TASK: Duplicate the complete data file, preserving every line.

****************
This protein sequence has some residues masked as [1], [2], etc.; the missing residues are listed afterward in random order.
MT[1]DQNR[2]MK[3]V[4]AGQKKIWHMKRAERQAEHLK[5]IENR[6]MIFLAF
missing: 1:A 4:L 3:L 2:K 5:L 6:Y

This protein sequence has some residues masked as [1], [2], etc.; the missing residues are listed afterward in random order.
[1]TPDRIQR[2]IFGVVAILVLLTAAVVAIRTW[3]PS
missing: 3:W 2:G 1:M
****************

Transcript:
This protein sequence has some residues masked as [1], [2], etc.; the missing residues are listed afterward in random order.
MT[1]DQNR[2]MK[3]V[4]AGQKKIWHMKRAERQAEHLK[5]IENR[6]MIFLAF
missing: 1:A 4:L 3:L 2:K 5:L 6:Y

This protein sequence has some residues masked as [1], [2], etc.; the missing residues are listed afterward in random order.
[1]TPDRIQR[2]IFGVVAILVLLTAAVVAIRTW[3]PS
missing: 3:W 2:G 1:M